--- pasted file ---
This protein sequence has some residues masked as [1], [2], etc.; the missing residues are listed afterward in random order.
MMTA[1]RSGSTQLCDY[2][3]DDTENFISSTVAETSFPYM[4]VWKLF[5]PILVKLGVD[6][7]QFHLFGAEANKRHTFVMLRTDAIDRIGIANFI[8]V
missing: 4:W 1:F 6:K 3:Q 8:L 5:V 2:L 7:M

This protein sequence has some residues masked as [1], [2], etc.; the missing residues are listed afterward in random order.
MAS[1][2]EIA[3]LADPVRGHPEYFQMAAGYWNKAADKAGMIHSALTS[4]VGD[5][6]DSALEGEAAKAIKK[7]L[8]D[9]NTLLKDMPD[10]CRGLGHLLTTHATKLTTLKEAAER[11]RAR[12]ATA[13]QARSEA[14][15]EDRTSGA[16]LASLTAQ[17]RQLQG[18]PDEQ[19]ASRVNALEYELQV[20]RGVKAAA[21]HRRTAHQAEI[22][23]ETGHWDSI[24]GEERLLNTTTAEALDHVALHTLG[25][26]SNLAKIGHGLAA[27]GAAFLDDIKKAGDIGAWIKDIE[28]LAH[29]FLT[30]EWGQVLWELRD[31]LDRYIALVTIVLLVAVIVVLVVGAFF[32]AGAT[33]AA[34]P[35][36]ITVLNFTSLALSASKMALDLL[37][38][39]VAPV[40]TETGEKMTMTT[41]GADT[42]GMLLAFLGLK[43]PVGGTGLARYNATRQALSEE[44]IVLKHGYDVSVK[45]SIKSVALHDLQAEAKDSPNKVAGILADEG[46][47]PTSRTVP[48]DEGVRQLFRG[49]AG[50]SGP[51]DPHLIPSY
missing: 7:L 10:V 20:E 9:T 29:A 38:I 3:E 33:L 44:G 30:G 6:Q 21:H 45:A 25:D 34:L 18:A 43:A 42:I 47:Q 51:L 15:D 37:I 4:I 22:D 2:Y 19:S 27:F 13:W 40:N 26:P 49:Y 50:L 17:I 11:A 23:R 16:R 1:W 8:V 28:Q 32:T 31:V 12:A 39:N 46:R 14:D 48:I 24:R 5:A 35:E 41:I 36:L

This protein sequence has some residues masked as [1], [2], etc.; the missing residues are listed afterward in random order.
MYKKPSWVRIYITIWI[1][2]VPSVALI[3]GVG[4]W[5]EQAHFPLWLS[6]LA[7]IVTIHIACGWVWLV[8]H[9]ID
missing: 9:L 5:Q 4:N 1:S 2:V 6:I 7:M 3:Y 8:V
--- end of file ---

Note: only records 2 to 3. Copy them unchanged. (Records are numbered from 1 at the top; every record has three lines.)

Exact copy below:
This protein sequence has some residues masked as [1], [2], etc.; the missing residues are listed afterward in random order.
MAS[1][2]EIA[3]LADPVRGHPEYFQMAAGYWNKAADKAGMIHSALTS[4]VGD[5][6]DSALEGEAAKAIKK[7]L[8]D[9]NTLLKDMPD[10]CRGLGHLLTTHATKLTTLKEAAER[11]RAR[12]ATA[13]QARSEA[14][15]EDRTSGA[16]LASLTAQ[17]RQLQG[18]PDEQ[19]ASRVNALEYELQV[20]RGVKAAA[21]HRRTAHQAEI[22][23]ETGHWDSI[24]GEERLLNTTTAEALDHVALHTLG[25][26]SNLAKIGHGLAA[27]GAAFLDDIKKAGDIGAWIKDIE[28]LAH[29]FLT[30]EWGQVLWELRD[31]LDRYIALVTIVLLVAVIVVLVVGAFF[32]AGAT[33]AA[34]P[35][36]ITVLNFTSLALSASKMALDLL[37][38][39]VAPV[40]TETGEKMTMTT[41]GADT[42]GMLLAFLGLK[43]PVGGTGLARYNATRQALSEE[44]IVLKHGYDVSVK[45]SIKSVALHDLQAEAKDSPNKVAGILADEG[46][47]PTSRTVP[48]DEGVRQLFRG[49]AG[50]SGP[51]DPHLIPSY
missing: 7:L 10:V 20:E 9:T 29:A 38:I 3:E 33:L 44:G 30:G 6:Q 21:H 45:A 25:D 34:L 18:A 43:A 42:I 47:Q 51:L 15:D 37:I 4:I 22:D 2:Y 19:S 27:F 13:W 40:N 26:P 49:Y 50:L 17:I 11:A 23:R 16:R 1:W 8:V 28:Q 32:T 31:V 12:A 39:N 46:R 14:D 48:I 24:R 5:A 35:E 41:I 36:L

This protein sequence has some residues masked as [1], [2], etc.; the missing residues are listed afterward in random order.
MYKKPSWVRIYITIWI[1][2]VPSVALI[3]GVG[4]W[5]EQAHFPLWLS[6]LA[7]IVTIHIACGWVWLV[8]H[9]ID
missing: 9:L 5:Q 4:N 1:S 2:V 6:I 7:M 3:Y 8:V